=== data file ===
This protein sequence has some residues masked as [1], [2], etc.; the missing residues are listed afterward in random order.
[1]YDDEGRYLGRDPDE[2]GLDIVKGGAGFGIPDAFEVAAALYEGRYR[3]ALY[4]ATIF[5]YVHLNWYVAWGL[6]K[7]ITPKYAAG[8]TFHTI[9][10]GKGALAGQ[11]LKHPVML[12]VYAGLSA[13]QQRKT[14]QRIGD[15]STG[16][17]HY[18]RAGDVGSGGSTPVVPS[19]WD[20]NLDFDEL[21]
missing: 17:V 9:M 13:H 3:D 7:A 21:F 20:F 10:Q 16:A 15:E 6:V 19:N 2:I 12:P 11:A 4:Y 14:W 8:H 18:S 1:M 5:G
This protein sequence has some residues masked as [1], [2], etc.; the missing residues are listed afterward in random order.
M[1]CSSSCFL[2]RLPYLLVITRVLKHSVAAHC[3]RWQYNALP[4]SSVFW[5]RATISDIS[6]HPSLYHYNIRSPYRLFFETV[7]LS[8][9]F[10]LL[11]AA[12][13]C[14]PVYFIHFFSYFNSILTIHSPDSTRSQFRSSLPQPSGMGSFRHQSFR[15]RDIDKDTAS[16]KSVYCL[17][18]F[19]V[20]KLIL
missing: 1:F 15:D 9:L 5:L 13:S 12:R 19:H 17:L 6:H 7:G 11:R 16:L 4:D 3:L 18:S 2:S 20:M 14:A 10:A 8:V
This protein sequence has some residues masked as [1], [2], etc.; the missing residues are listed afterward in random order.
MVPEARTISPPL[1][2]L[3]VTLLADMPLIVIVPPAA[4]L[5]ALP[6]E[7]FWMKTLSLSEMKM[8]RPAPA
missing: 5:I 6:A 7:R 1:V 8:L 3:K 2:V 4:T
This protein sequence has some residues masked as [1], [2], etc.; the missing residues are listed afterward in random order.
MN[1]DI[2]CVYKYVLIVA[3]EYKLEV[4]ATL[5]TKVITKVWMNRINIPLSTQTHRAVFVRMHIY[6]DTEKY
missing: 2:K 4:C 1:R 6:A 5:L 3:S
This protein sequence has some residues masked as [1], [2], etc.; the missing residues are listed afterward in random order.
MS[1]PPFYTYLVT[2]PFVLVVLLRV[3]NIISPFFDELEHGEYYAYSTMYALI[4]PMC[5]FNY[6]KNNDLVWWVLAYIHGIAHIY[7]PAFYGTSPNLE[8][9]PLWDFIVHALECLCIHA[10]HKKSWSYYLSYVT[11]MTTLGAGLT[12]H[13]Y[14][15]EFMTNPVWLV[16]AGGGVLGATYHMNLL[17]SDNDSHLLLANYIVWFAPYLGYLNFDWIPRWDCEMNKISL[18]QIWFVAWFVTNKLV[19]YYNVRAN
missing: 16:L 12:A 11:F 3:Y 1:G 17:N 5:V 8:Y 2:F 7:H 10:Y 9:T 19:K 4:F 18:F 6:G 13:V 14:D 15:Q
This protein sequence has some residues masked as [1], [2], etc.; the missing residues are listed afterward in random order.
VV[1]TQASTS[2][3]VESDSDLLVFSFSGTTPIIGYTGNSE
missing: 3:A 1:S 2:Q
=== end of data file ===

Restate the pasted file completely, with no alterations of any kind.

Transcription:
This protein sequence has some residues masked as [1], [2], etc.; the missing residues are listed afterward in random order.
[1]YDDEGRYLGRDPDE[2]GLDIVKGGAGFGIPDAFEVAAALYEGRYR[3]ALY[4]ATIF[5]YVHLNWYVAWGL[6]K[7]ITPKYAAG[8]TFHTI[9][10]GKGALAGQ[11]LKHPVML[12]VYAGLSA[13]QQRKT[14]QRIGD[15]STG[16][17]HY[18]RAGDVGSGGSTPVVPS[19]WD[20]NLDFDEL[21]
missing: 17:V 9:M 13:H 3:D 7:A 21:F 20:F 10:Q 16:A 15:E 6:V 19:N 2:I 12:P 11:A 4:Y 14:W 8:H 18:S 1:M 5:G
This protein sequence has some residues masked as [1], [2], etc.; the missing residues are listed afterward in random order.
M[1]CSSSCFL[2]RLPYLLVITRVLKHSVAAHC[3]RWQYNALP[4]SSVFW[5]RATISDIS[6]HPSLYHYNIRSPYRLFFETV[7]LS[8][9]F[10]LL[11]AA[12][13]C[14]PVYFIHFFSYFNSILTIHSPDSTRSQFRSSLPQPSGMGSFRHQSFR[15]RDIDKDTAS[16]KSVYCL[17][18]F[19]V[20]KLIL
missing: 1:F 15:D 9:L 5:L 13:S 12:R 19:H 17:L 6:H 7:G 11:R 16:L 4:D 3:L 18:S 2:S 20:M 14:A 10:A 8:V
This protein sequence has some residues masked as [1], [2], etc.; the missing residues are listed afterward in random order.
MVPEARTISPPL[1][2]L[3]VTLLADMPLIVIVPPAA[4]L[5]ALP[6]E[7]FWMKTLSLSEMKM[8]RPAPA
missing: 5:I 6:A 7:R 1:V 8:L 3:K 2:V 4:T
This protein sequence has some residues masked as [1], [2], etc.; the missing residues are listed afterward in random order.
MN[1]DI[2]CVYKYVLIVA[3]EYKLEV[4]ATL[5]TKVITKVWMNRINIPLSTQTHRAVFVRMHIY[6]DTEKY
missing: 2:K 4:C 1:R 6:A 5:L 3:S
This protein sequence has some residues masked as [1], [2], etc.; the missing residues are listed afterward in random order.
MS[1]PPFYTYLVT[2]PFVLVVLLRV[3]NIISPFFDELEHGEYYAYSTMYALI[4]PMC[5]FNY[6]KNNDLVWWVLAYIHGIAHIY[7]PAFYGTSPNLE[8][9]PLWDFIVHALECLCIHA[10]HKKSWSYYLSYVT[11]MTTLGAGLT[12]H[13]Y[14][15]EFMTNPVWLV[16]AGGGVLGATYHMNLL[17]SDNDSHLLLANYIVWFAPYLGYLNFDWIPRWDCEMNKISL[18]QIWFVAWFVTNKLV[19]YYNVRAN
missing: 16:L 12:A 11:F 3:Y 1:G 17:N 5:V 8:Y 2:F 7:H 10:Y 9:T 19:K 4:F 18:F 6:G 13:V 14:D 15:Q
This protein sequence has some residues masked as [1], [2], etc.; the missing residues are listed afterward in random order.
VV[1]TQASTS[2][3]VESDSDLLVFSFSGTTPIIGYTGNSE
missing: 3:A 1:S 2:Q